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Schizophrenia

Schizophrenia is a common and heterogeneous disorder that currently has no known cure. There is often a combination of positive symptoms, which are the production of abnormal actions and thoughts, and negative symptoms, which are the absence of usual occurring interests, thoughts, gestures, and actions. According to the DSM-IV, six major criteria must be present to establish the diagnosis, including the provision that symptoms must be present for at least 6 months. The prevalence of schizophrenia in the general population has been fairly constant at -0.5 %.

Schizophrenia has five subtypes-paranoid, disorganized, catatonic, undifferentiated, and residual-that are defined by the prominent symptomatology and signs at the time of evaluation. Prodromal symptoms of depression, perplexity, and fear are often present before onset. As the diagnosis is partially dependent on a time course of symptoms, it is not unusual (>70%) to fail to achieve a definitive diagnosis on initial presentation.

To establish the diagnosis, the patient must fit six DSM-IV diagnostic criteria. (DSM criteria are noted below in italics, A-F.)

Causes

Researchers haven't identified the cause or causes of schizophrenia, although they believe genetic factors play a role. About 1 percent of the general population develops schizophrenia compared with 10 percent of those with a close family relative who has the disease. Chemical or subtle structural abnormalities in the brain may contribute to causing this illness.

Symptoms

Characteristic, or type A, symptoms define the illness. Two or more of the following need be present for 1 month (or less if treated):

  • Delusions
  • Hallucinations
  • Disorganized speech
  • Grossly disorganized or catatonic behavior
  • Negative symptoms: (e.g., anhedonia, avolition)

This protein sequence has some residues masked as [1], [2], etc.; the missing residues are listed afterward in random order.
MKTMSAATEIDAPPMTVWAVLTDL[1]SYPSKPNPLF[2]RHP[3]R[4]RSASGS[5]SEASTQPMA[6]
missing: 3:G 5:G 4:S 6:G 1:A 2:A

One or more major areas of functioning including work, relationships, or self-care are significantly diminished (B), with continuity for at least 6 months of this worsening (C).

Other mood or schizoaffective disorders are not concurrently diagnosed (D), and a substance abuse or medical condition is not the direct cause (E).

If the patient has an underlying developmental disorder, there must be a development of prominent hallucinations or delusions (F).

Signs

  • Positive signs: disorganized speech, disorganized or catatonic behavior, excessive motor activity that is apparently purposeless, echolalia or echopraxia
  • Negative signs: flat affect, motor immobility, mutism, and maintenance of a rigid posture

Treatment

  • Antipsychotic or neuroleptic medications work by changing the balances of chemicals in the brain and are used to control the symptoms of the illness. These medications are effective, but are also associated with side effects that may discourage a patient from taking them regularly.
  • Treatment includes counselling, social support and rehabilitation.
  • Medication, hospitalisation, and rehabilitation are the best forms of treatment. Hospitalisation is only necessary during crises; normal living can resume once symptoms subside.
  • Relatives and friends can also assist in rebuilding the person's social skills. Such support is very important.
   
   

 
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